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the more things change...

“The more things change, the more they remain the same”. This is a quote from an old time classical movie THE COLOR PURPLE.

My dear sisters if you haven’t watched that movie, then please search around and get it. The setting might be that of slavery times/dark times in America but it surely stretches to everyday living.
Over the years women have come out strongly to fight for their rights. Feminists’ movements have been set out and governments have set out policies that have seen affirmative action take place. No doubt international NGO’s to Community Based Organizations have relentlessly pushed on the agenda of women empowerment.
This is the epitome of women empowerment; I was so thrilled and almost shouted “power to the woman!”That was the morning of May 2nd 2011 as I woke up and drew the window curtains. It was 8 am in the morning, next door was a building construction going on. Right on the 3rd floor I saw several women and men tirelessly working on what looked liked equal terms. A man would be pushing a wheelbarrow full of ballast and a woman was doing the same. They had old pieces of cloths tied around their head to protect their beautiful hair from the concrete mess.
I loved the view and breathed in the fresh air in this high altitude city of Addis Ababa surrounded by these beautiful hills. It was a gloomy morning since it had rained the previous night and I thought this was perfect for the workmanship at the construction site. As I stepped back from the window, a power cable caught my leg, it was connected to the TV set. I switched it on and the news on Aljazeera was intriguing.”Osama Bin Laden is dead”! it was announced over and over again. This was big news to the world. I sat on my bed and watched the continuous story for almost 15 minutes.
That was it, I stood up and looked out of the window again and the construction site was getting busier. The women were now placing bricks one on top of the other and the men had seemingly disappeared from the sight. I really cared less about the men at this point; if only I could speak in Amharic I would shout and tell the women that Osama Bin Laden is dead. My excitement then eased off a little and I started pondering on the impact of the news. Most people were ignorant or less bothered or even never cared about the happenings. It did not bring food to their table and thus none of their business.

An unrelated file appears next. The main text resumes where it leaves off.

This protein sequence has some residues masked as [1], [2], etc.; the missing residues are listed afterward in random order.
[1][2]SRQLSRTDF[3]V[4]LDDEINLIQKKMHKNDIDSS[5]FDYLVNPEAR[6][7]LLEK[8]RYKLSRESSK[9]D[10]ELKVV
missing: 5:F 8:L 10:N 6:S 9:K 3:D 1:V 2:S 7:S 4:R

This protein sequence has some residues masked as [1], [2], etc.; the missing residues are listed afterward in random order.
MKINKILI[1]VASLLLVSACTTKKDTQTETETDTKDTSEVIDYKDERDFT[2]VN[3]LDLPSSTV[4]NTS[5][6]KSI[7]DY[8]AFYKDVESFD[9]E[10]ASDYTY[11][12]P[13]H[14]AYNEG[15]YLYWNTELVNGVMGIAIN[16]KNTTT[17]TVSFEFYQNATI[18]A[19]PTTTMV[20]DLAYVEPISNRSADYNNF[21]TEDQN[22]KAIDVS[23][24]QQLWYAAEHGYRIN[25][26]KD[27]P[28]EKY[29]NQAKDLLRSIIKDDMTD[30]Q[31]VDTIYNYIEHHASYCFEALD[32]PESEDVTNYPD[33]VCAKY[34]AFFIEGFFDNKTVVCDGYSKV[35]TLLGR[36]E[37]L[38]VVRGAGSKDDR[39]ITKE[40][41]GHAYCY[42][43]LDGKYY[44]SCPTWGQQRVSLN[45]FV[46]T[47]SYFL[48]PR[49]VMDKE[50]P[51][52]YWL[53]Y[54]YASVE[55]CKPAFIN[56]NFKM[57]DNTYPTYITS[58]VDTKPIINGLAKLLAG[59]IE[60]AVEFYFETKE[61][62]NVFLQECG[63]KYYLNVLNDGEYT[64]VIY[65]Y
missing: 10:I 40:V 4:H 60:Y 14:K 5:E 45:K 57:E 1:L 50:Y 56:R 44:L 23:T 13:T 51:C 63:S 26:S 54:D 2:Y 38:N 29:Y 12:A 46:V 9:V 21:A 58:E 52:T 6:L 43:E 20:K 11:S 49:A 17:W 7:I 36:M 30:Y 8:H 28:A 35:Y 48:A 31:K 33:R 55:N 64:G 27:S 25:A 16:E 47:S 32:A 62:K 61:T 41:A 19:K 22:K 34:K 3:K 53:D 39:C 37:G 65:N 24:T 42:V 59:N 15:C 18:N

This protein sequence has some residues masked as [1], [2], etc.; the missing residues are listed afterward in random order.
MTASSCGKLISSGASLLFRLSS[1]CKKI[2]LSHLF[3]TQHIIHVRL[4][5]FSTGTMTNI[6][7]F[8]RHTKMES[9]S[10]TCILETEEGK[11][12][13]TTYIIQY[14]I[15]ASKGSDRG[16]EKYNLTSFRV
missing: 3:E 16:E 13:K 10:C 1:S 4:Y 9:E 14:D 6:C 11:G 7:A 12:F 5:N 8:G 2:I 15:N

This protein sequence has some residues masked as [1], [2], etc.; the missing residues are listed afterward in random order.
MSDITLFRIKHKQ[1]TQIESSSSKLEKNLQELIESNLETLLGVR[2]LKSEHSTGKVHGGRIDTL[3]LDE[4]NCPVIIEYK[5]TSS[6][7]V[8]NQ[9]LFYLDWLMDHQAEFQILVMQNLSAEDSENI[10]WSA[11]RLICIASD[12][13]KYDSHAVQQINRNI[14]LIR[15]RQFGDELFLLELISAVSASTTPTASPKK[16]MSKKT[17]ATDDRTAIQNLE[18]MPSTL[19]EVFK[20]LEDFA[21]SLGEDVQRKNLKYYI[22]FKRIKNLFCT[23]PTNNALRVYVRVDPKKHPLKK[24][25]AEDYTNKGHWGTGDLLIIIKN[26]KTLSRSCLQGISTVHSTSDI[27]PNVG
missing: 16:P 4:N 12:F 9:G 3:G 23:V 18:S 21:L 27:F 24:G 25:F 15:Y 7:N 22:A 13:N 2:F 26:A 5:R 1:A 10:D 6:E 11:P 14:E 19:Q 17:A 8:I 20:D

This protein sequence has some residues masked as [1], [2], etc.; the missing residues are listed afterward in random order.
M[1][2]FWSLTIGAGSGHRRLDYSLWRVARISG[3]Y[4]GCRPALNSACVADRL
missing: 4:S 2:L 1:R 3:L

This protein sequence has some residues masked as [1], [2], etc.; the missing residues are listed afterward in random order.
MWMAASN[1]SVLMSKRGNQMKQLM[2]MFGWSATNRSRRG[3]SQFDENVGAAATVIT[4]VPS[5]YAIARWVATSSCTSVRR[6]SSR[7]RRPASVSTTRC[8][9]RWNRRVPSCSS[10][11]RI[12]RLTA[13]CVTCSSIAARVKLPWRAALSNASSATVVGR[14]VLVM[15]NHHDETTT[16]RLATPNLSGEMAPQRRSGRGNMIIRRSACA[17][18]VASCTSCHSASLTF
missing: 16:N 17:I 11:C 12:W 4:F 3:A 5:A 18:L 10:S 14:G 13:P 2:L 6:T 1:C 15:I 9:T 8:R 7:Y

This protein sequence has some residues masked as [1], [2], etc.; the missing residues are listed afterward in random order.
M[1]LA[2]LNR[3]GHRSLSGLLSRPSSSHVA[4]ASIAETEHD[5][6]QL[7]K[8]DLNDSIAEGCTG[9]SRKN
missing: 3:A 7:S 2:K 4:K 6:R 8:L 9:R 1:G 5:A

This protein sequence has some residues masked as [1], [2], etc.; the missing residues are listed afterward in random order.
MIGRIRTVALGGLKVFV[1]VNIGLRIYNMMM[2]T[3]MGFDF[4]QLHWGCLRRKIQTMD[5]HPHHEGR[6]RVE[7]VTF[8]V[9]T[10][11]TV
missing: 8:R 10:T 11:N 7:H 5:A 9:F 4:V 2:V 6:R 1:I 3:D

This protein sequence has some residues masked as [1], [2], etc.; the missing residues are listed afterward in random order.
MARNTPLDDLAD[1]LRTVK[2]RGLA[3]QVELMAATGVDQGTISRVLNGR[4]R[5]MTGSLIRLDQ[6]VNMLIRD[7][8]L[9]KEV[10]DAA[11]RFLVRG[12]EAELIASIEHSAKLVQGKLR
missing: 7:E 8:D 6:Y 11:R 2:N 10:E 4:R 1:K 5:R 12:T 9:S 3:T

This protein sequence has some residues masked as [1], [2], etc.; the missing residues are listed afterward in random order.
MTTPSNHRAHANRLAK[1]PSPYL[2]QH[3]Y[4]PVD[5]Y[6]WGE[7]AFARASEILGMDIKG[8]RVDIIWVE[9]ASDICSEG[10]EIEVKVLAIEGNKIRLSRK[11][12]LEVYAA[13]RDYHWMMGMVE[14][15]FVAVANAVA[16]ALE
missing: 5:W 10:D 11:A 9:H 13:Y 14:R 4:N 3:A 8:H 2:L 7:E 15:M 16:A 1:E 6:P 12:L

The women had to still make their ends meet. In this part of the world women are given priority and it was obviously the case in the construction sites. This was amazing to me because from the part of the world that I come from, the scene at a construction site is totally different. All the workers are men and the only women you get to see around are those hawking food. They either cooked from their houses boiled maize and beans or set up fireplaces next to the site and cooked from there. By 3pm they are off and have done business for the day. They are conversant with the big news usually because as they serve the workers, often men discuss the stories making headline. By now I am sure you understand my excitement in seeing women literally constructing.
This became a common phenomenon as the days went by; I saw many more construction sites and many more women working. So I took time to ponder after having conversations with some through an Ethiopian friend of mine who spoke Amharic and translated. The truth is despite the fact that they had opportunities to work in the building industry, they were casual labourers on wages. They worked tirelessly on the paid job and still had to fulfil their domestic chores. The wages were meagre and the job very tasking but she had to make ends meet for her family. In some cases both husband and wife worked in the same construction site and earned the same amount of money. When they get back home in the evening she has to prepare the meals and make sure the husband and children have gone to bed before she retires. The next day in the morning she has to wake up earlier tend to the children before they head to school then she has to leave for work.
With the consent of equal opportunities, it is double effort for the woman. She is a go getter and relentless when reaching out for something. This reminded me of the clause I started off with. It remains a fact that the more things change,the more they remain the same!
By Cheptoo Chizupo
Fellow Arican Leadership Centre


zoneziwoh's picture

Amazing Piece, Dear Sister

Amazing piece dear sister. i didn't know you were such a poet. Your piece is eloquent and prolific.

you clearly said it. i love the tone and the style you used to describe your sense of sisterhood. seeing women building skyscrapers, transporting construction materials...making a remarkable influences in our society and yet history talks only about the politicians, mercenary etc

only the walls of these tall buildings can bear witness of what the women have done.

courage my sister. I love it - Your article is making me plan a Visit to Ethiopia. my sister ooh, you know how much one have read about Ethiopia.. about the Ashanti, 'Basil Davidson: The curse of the black man's burden' etc.

Stay Blessed



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